FIG. 12( a) shows one synchronization solution for applications that advance in time through state changes. Each agent (again represented by the stick figures in the FIGURE) in the application is capable of performing two extra functions (federate-sent and federate-receive). These functions are triggered depending upon the position of the agent in any sub-process. If the agent is the last in sub-process A (for example, the agent 1207) then it triggers federate-sent 1209 once it completes its designated task 1211. The federate-sent function 1209 informs the application federate 1201 that the particular sub-process 1203 has been completed. In case an agent 1213 is at the start of sub-process B 1205 and the state change occurs that triggers it 1215, then the agent 1213 calls the function federate-receive 1217. This function informs the application federate 1201 that a new sub-process 1205 has to be started. The agent 1213 starts the new sub-process 1205 when it gets a call-back 1219 to this function. In the case where, before a call-back 1219 is received, the state of the same object 1221 changes, the agent 1213 then performs the operation related to the latest change. The agent 1213 triggers off the process B 1205 when the state of the object 1221 changes thus triggering 1215. Note that if the callback 1219 is not yet received by the agent 1213, but another change occurs in the object 1221, then the operation performed by the agent 1213 would correspond to this new change. The agent will not respond to the callback associated with the old change.

FIG. 12( b) shows another synchronization solution for applications that advance in time through state changes. The last agent 1223 in sub-process A 1225 changes the state of object O 1227. There is a federate agent 1229 which is designed just like any other agent in the application apart from the fact that it can communicate with the application federate 1231. The federate agent 1229 changes the state of an object O′ 1233 (clone of object O) based on the synchronization with externals. Here, externals are the discrete element simulation components of the operational model. This change in state of object O′ 1233 triggers the first agent 1235 in the following sub-process B 1237.

FIG. 13 shows a synchronization solution for applications that advance in time through message-based communication. Arrival of a message 1301 triggers an agent 1303 to perform operations 1305 on various objects 1307. The agent can send a message 1311 anytime to another agent 1313 to start off other tasks 1315. This application already has a number of features of DES and requires very less amount of modifications. The destination agent name/id is included in the attributes of a message. All messaging 1323, 1325 between agents belonging to two different sub-processes A 1317 and B 1319 is routed through the application federate 1321. This allows the application federate 1321 to control the flow of information inside the application and synchronize with the other federates.

The interfaces between the High-Level Architecture (HLA) and the application can be implemented using an already available adapter 1401 (FIG. 14( b)) or a direct connection with the agents (FIG. 14( a)). A further layer of a translator can be used such as the communication language used on the application side which can be one of the available XML standards. The HLA includes the federate 1403. The federate 1403 proxies for the software application in the HLA simulation. In the FIGS. 14( a) and (b), everything within the small boxes 1405 is the DES-compliant software application 401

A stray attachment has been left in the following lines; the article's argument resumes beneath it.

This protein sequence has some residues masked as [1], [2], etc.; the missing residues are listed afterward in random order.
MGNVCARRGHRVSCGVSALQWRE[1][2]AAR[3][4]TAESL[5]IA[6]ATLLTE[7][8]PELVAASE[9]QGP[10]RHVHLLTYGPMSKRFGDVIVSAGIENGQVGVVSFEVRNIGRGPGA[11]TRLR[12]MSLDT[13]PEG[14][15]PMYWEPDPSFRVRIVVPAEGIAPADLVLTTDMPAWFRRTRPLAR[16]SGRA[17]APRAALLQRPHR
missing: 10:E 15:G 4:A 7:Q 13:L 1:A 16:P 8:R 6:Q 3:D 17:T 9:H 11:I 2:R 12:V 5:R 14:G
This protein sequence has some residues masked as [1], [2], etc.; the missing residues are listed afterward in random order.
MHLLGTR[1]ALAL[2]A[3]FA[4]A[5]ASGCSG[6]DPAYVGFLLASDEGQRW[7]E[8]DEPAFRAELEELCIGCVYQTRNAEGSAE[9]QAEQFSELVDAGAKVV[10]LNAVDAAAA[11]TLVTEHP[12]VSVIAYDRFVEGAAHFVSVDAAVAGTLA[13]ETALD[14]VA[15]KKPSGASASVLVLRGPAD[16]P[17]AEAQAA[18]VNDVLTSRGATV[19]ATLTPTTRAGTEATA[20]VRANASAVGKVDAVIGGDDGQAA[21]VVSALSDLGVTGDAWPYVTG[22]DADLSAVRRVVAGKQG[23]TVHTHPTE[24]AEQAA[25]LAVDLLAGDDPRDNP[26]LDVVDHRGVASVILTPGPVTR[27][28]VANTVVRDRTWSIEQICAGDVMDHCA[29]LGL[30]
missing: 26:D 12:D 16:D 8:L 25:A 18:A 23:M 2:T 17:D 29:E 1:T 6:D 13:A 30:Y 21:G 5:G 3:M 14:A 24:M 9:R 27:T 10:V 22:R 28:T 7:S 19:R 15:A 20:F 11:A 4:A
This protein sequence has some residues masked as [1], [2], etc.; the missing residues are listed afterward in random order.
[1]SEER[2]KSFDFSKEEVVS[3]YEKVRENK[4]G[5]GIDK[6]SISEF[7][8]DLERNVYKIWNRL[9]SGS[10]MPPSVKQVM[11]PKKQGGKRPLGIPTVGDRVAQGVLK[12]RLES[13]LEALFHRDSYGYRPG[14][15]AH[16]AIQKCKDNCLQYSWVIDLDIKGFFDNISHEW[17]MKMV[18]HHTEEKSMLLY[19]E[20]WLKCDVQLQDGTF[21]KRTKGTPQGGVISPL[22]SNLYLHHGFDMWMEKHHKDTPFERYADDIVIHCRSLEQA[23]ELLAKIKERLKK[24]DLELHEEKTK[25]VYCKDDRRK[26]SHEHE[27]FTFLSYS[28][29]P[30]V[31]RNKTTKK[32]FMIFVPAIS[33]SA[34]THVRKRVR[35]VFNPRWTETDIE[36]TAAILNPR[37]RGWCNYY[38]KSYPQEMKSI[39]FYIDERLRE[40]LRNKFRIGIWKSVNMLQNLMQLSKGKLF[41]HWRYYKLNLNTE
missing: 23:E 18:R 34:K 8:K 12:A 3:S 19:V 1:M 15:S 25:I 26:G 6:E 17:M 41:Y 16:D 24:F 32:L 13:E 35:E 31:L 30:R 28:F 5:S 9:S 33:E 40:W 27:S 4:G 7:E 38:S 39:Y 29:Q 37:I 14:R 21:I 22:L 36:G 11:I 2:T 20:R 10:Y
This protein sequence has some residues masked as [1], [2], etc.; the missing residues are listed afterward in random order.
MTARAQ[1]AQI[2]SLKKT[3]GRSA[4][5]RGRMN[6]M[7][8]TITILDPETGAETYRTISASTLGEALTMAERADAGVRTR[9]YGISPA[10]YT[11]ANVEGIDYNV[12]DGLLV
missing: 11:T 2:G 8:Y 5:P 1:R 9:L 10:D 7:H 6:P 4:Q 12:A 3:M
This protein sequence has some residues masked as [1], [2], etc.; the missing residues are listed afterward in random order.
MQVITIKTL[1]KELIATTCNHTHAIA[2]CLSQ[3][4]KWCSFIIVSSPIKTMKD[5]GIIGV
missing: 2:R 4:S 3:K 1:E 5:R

The present invention allows integrated and seamless optimization of both business processes and operations of an enterprise. The usage of framework-based business application technology ensures that the changes suggested and tested in the simulation are seamlessly implemented in the real life system. It allows the industrial user to trace transitions from one business execution model to another and to analyze the effect of each small change on the operations.

Although specific examples have been given above, there are three general conditions to be considered in making the software application DES-compliant.

The application should be made of modules and components which are linked to each other to represent a process (similar to FIG. 11). The software components may be software agents and also encompass other ways of achieving such functionalities.

The triggering of subsequent steps in any process should be able to be paused indefinitely through some control mechanism outside the application. This is done so as not to interfere with the processing of any other orders, documents, instructions, etc. in the application. In other words, the step between components can be controlled externally.

Also, the process flow should be exposed outside the application. For example, the process flow can be available as a separate document.

Thus, although the invention has been described above using particular embodiments, many variations are possible within the scope of the claims, as will be clear to a skilled reader.

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Classifications
U.S. Classification703/22
International ClassificationG06F17/50, G06G7/48, G06F9/45
Cooperative ClassificationG06F17/5009
European ClassificationG06F17/50C